Using Human Rights to Leave No One Behind: COVID-19 Responses and Beyond
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The global COVID-19 crisis has starkly exposed and exacerbated inequalities within society.

If not addressed urgently, this will seriously undermine states’ efforts to achieve the SDGs and fulfil their human rights obligations.

Human rights give us a framework and methods for ensuring no one is left behind on the road to recovery.

The impacts of COVID-19 have not been felt evenly. The crisis has both laid bare and exacerbated existing inequalities. Depending on how states address the crisis, inequalities could become even more pronounced in the longer term.

In many countries, death rates have been higher among ethnic minorities.  The particular risks for, and disproportionate impact of the crisis on, various vulnerable groups in society, migrants and trafficked persons, people of African descent and LGBTI people, among others, have also been highlighted. Calls have also been made to address violence against children and violence against women and girls in this context.

Human rights give us methods for ensuring no one is left behind and realizing more equal development outcomes.

The virus does not discriminate, but its impacts are felt more harshly among those who suffer the consequences of discriminatory laws and practices. These patterns are exactly the barriers to human dignity and development that human rights, and by extension the 2030 Agenda, seek to address.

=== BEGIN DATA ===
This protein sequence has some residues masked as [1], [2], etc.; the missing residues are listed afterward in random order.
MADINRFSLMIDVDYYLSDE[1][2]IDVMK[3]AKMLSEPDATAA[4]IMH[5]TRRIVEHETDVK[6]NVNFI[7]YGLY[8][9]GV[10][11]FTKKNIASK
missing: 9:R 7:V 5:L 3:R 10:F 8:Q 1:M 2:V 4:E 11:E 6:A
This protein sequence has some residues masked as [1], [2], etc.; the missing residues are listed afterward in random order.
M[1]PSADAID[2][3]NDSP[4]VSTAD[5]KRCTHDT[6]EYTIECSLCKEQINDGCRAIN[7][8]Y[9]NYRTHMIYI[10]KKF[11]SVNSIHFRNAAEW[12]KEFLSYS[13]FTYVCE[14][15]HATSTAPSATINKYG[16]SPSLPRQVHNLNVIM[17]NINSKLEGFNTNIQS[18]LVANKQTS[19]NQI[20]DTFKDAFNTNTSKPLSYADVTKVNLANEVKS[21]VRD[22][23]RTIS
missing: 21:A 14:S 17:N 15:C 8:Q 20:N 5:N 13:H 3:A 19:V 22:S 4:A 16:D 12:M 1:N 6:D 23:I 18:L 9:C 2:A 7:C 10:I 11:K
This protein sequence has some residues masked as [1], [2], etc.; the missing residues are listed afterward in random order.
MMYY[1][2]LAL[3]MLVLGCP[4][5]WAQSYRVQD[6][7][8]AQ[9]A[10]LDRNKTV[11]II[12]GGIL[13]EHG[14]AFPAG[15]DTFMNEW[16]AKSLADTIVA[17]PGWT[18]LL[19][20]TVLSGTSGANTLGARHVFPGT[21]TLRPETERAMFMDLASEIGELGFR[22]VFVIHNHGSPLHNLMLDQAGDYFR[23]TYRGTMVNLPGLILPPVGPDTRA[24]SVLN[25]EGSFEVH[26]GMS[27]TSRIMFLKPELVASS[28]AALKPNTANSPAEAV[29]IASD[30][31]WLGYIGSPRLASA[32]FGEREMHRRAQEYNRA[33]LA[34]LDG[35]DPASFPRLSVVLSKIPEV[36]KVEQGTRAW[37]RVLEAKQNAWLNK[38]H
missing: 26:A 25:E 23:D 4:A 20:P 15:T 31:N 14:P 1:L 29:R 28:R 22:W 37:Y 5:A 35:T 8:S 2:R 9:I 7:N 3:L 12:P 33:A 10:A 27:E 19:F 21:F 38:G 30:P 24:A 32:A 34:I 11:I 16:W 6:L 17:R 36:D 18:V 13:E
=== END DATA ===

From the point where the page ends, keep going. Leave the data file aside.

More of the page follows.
Inequality and discrimination can inhibit progress towards all SDGs. They threaten not only to leave vulnerable groups behind but can push the most vulnerable groups even further behind. Well before the COVID-19 crisis, inequality was highlighted by UN Secretary-General as a significant impediment to progress the world over.

The SDGs and human rights are intrinsically linked and mutually reinforcing frameworks, with over 92% of SDG targets reflecting provisions of international and regional human rights instruments and international labor standards. Therefore, patterns of vulnerability, inequality, and neglect that the COVID-19 crisis exposes also reflect states’ overdue obligations on non-discrimination under international human rights law, and unfulfilled commitments under the 2030 Agenda.

Non-discrimination is a cross-cutting human rights principle and a fundamental right. The 2030 Agenda pledges to leave no one behind. Respecting these analogous principles can help to limit the disproportionate effects on specific vulnerable groups in society now, while also mitigating longer-term impacts that could push them even further behind.

How do we ensure no one is left behind on the road to recovery from the crisis? We have an opportunity to emerge from this crisis with a better understanding of how inequality can hamper progress not only for vulnerable groups but for everyone. The vision of “building back better” is emphasized in the landmark policy brief by the UN Secretary-General entitled, ‘COVID-10 and Human Rights: we are all in this together,’ which highlights the “underlying structural inequalities and pervasive dis­crimination that need to be addressed in the response and aftermath of this crisis.”